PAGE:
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Brian Viner

Brian Viner: At last - the music we really want to hear

Kirsty Young, the presenter of Radio 4's Desert Island Discs, considers it unlikely that "The Birdie Song" will feature when the nation's own favourite records are revealed in tomorrow morning's special edition of the venerable programme. The Great British public, asked to imagine themselves as castaways, have been registering their own choices on the Radio 4 website.

As for what those choices will be, Young has further stuck her neck out and suggested that there will be nothing by Peters and Lee, but I wouldn't rule out a dose of dear old blind Lennie and blonde Dianne singing "Welcome Home". After all, the man and woman on the Clapham omnibus have a disconcerting habit of confounding good taste on these occasions. Indeed, it was another of the Corporation's initiatives, a poll held in 1996 to mark BBC Television's 60th birthday celebrations, that revealed Britain's favourite-ever sitcom to be... Men Behaving Badly. Even the show's creator, Simon Nye, had the grace to be embarrassed that Dad's Army, Porridge, Steptoe and Son and Fawlty Towers trailed some way behind in the voting.

As the great American showman PT Barnum once said, nobody ever made a fortune by overestimating the intelligence of the public, and the same, alas, is true of their discernment. On the other hand, Barnum was talking about Joe Shmo from Peoria, Illinois, whereas we are talking about Radio 4 listeners, who consider themselves intellectually sharper than the rest, and might just have made their selections as an assertion of their cultural superiority.

So Young is probably not wide of the mark to rule out "The Birdie Song", and Joe Dolce's 1980 hit "Shaddap You Face" must also be deemed a rank outsider, with "Orville's Song" not even in the betting. Expect something by the late Dame Joan Sutherland, on the other hand, to loom large, alongside Beethoven's Symphony No 9 in D minor. Still, you never know. It might just be that we get a truer reflection of the nation's tastes, and in this war-torn world, who could argue with the enduring poignancy of Rolf Harris's "Two Little Boys"? Or, as yet more stories of star-crossed lovers hit the front pages, with the heartrending lyrics of "Ernie (The Fastest Milkman in the West)"?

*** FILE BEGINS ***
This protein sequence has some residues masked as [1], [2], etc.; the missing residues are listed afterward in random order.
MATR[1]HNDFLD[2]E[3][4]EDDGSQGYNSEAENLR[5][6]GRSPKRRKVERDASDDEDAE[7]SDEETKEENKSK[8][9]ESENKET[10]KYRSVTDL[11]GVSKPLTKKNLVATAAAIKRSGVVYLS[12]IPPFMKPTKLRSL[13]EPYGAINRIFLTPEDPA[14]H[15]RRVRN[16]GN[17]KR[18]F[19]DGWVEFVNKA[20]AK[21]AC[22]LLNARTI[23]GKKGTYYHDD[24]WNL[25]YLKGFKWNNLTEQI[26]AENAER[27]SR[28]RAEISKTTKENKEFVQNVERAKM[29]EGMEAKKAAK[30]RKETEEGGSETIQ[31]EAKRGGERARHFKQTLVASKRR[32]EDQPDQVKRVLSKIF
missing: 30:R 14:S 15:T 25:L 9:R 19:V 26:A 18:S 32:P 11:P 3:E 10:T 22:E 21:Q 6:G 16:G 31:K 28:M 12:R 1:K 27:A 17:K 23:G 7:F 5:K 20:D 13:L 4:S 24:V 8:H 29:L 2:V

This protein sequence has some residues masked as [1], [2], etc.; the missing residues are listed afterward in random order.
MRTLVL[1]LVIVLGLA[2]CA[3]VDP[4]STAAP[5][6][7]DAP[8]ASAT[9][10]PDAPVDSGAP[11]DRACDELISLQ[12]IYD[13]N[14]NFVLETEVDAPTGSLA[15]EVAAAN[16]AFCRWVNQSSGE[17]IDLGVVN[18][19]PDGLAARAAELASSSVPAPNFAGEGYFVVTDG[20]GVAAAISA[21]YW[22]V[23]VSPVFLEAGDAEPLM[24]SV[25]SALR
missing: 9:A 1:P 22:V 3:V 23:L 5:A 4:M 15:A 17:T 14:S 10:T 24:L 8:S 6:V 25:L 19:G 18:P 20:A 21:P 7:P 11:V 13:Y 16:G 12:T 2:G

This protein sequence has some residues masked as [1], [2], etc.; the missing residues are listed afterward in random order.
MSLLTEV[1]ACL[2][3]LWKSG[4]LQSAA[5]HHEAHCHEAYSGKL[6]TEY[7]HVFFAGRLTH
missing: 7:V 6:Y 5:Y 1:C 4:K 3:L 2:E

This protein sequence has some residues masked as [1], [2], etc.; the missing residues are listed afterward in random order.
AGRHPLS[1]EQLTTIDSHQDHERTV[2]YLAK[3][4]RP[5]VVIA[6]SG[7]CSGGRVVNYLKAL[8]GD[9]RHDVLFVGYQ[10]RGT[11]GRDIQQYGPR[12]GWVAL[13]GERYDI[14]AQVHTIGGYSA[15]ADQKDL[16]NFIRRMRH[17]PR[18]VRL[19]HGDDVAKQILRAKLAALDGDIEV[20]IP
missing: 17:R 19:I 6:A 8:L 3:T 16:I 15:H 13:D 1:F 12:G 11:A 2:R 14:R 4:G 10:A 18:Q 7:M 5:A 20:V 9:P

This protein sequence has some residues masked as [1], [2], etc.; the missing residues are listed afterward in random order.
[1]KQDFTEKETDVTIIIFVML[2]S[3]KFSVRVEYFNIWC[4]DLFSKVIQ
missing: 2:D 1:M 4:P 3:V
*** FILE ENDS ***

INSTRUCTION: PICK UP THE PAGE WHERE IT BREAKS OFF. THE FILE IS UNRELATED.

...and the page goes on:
Unfortunately, I expect that there has been an element of posturing even in the anonymity of cyberspace, just as there is from many of Young's actual studio guests. My own wife, a novelist who is just three or four worldwide bestsellers away from getting the call-up herself, admitted to me yesterday that if she were really choosing the records that had meant most to her in the course of her 48 years, she would have to ask Kirsty to play David Cassidy's "Daydreamer". And yet the sad reality, she added, is that she'd try to think of something cooler.

Whatever, it will be interesting to see how the public's choices tally with those made by all the celebrity castaways down the years. I suspect they might diverge. Apparently, the most popular non-classical track is Edith Piaf's "Non, Je Ne Regrette Rien", followed by Frank Sinatra singing "My Way". This makes sense, for the simple reason that if you're successful enough to be invited on to Desert Island Discs in the first place, you are quite likely to have either no regrets in life, or too few to mention. Whereas, if the nearest you are ever likely to get to the recording studio is the Radio 4 website, it could be that a whole different set of lyrics sum up your existence. In fact, if you're honest with yourself, it might even be Orville's Song. All together now, "I wish I could fly, way up to the sky, but I can't..."

I loved Rattigan – but not enough to make a crazy buy

Terence Rattigan was born 100 years ago today, and the success of the West End production of Flare Path makes a nice posthumous birthday present. I haven't seen it, or any other Rattigan play for that matter, but we did read The Winslow Boy in English lessons when I was a 12-year-old schoolboy, and it had a deep and lasting influence on me, so much so that when we were house-hunting 10 years ago, I was sorely tempted to make an offer on a place in the Cotswolds, largely on the basis that it had once been owned by the Archer-Shee family, on whom the Winslows were modelled. Happily, sanity prevailed. It was too expensive, and it had rising damp.

The joy of garden birdlife comes at a price

Earlier this week my daughter Eleanor asked Jane, my wife, why on earth she had bought so many Scotch eggs, since she appeared to have arrived home from the supermarket carrying a huge tub containing 50 of the things. In fact they were suet balls, to supplement the sunflower seeds and nuts which account for the wild aviary that thrives around an old cider press at the side of our house.

Jane is fairly new to all this. Leaving out a few stale crusts used to be the limit of her ornithological welfare campaign, but ever since a neighbour of ours invited us round to see photographs of the birds in his garden, she has been gripped by the zeal of the converted. As a consequence, we are visited by all manner of tits and finches, and a handsome great spotted woodpecker calls by most days. To watch them fluttering and wheeling is indeed a great pleasure, but keeping them fed and watered, especially in the winter, has become something of a tyranny. Now that we've started we can't stop, yet it adds at least £10 a week to the shopping bill. Our family of five has become a family of 105.